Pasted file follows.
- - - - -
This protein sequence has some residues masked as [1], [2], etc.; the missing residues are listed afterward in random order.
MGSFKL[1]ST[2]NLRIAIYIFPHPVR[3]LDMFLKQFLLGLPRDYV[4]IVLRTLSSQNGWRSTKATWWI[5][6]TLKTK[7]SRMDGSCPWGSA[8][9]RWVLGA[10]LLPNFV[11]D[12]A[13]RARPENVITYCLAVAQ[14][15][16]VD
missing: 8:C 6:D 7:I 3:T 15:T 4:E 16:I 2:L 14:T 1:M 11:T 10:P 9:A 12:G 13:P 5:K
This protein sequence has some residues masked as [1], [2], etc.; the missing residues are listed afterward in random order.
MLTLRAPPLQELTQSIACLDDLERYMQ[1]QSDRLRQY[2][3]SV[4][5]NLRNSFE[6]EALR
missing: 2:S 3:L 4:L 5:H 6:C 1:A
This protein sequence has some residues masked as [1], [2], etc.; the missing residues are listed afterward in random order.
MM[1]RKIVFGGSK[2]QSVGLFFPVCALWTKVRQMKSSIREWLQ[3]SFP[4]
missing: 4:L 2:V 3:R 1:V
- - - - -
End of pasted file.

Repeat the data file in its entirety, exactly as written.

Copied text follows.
This protein sequence has some residues masked as [1], [2], etc.; the missing residues are listed afterward in random order.
MGSFKL[1]ST[2]NLRIAIYIFPHPVR[3]LDMFLKQFLLGLPRDYV[4]IVLRTLSSQNGWRSTKATWWI[5][6]TLKTK[7]SRMDGSCPWGSA[8][9]RWVLGA[10]LLPNFV[11]D[12]A[13]RARPENVITYCLAVAQ[14][15][16]VD
missing: 8:C 6:D 7:I 3:T 15:T 4:E 16:I 2:L 14:T 1:M 11:T 10:P 9:A 12:G 13:P 5:K
This protein sequence has some residues masked as [1], [2], etc.; the missing residues are listed afterward in random order.
MLTLRAPPLQELTQSIACLDDLERYMQ[1]QSDRLRQY[2][3]SV[4][5]NLRNSFE[6]EALR
missing: 2:S 3:L 4:L 5:H 6:C 1:A
This protein sequence has some residues masked as [1], [2], etc.; the missing residues are listed afterward in random order.
MM[1]RKIVFGGSK[2]QSVGLFFPVCALWTKVRQMKSSIREWLQ[3]SFP[4]
missing: 4:L 2:V 3:R 1:V